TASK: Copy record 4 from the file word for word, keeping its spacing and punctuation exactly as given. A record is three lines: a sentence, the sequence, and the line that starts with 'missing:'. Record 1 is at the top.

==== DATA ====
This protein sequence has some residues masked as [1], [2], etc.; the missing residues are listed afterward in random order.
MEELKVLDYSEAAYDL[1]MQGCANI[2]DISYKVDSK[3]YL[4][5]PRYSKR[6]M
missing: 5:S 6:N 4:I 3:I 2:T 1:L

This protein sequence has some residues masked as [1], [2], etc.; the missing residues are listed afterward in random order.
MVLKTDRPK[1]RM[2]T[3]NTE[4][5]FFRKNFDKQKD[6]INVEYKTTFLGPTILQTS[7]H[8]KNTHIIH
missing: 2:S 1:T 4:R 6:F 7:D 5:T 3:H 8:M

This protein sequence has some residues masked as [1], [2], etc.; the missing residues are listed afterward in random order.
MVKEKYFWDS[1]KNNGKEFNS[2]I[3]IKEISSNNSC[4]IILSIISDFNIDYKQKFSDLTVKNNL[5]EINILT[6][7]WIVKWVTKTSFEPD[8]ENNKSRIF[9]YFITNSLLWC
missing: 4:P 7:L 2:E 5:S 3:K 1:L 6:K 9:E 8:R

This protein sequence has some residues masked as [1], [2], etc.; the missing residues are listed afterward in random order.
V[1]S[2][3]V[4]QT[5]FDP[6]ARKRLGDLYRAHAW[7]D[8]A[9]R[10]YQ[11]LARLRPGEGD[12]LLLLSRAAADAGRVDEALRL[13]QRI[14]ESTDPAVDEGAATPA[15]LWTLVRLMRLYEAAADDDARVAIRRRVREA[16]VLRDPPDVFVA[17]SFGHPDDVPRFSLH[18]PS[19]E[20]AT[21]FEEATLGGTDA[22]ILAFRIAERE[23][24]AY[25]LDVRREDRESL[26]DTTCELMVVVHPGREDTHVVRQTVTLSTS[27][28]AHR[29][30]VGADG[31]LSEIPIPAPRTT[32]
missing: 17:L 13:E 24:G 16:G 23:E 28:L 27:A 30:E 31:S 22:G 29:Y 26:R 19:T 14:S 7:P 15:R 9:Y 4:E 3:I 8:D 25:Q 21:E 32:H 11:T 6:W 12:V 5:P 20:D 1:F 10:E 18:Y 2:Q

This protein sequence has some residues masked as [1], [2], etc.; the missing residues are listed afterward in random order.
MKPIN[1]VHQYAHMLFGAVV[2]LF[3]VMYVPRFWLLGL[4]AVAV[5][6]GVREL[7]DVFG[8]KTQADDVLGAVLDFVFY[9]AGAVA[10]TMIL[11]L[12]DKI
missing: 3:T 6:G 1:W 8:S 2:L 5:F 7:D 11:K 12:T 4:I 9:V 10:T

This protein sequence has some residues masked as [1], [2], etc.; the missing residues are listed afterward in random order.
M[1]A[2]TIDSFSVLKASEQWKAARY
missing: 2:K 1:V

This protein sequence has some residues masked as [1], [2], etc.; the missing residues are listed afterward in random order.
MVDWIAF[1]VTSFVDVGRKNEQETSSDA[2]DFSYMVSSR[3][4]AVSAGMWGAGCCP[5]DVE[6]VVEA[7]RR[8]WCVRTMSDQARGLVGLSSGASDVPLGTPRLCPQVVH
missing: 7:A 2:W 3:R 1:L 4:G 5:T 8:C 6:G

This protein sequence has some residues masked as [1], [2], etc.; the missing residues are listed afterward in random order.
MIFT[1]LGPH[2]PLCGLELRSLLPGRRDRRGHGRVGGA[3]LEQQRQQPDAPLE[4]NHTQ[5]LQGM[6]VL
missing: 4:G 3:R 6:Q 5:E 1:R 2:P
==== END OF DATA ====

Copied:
This protein sequence has some residues masked as [1], [2], etc.; the missing residues are listed afterward in random order.
V[1]S[2][3]V[4]QT[5]FDP[6]ARKRLGDLYRAHAW[7]D[8]A[9]R[10]YQ[11]LARLRPGEGD[12]LLLLSRAAADAGRVDEALRL[13]QRI[14]ESTDPAVDEGAATPA[15]LWTLVRLMRLYEAAADDDARVAIRRRVREA[16]VLRDPPDVFVA[17]SFGHPDDVPRFSLH[18]PS[19]E[20]AT[21]FEEATLGGTDA[22]ILAFRIAERE[23][24]AY[25]LDVRREDRESL[26]DTTCELMVVVHPGREDTHVVRQTVTLSTS[27][28]AHR[29][30]VGADG[31]LSEIPIPAPRTT[32]
missing: 17:L 13:E 24:G 16:G 23:E 28:L 27:A 30:E 31:S 22:G 29:Y 26:R 19:T 14:S 7:P 15:R 9:Y 4:E 3:I 8:D 25:Q 21:E 32:H 11:T 6:W 12:V 5:P 20:D 1:F 10:E 18:Y 2:Q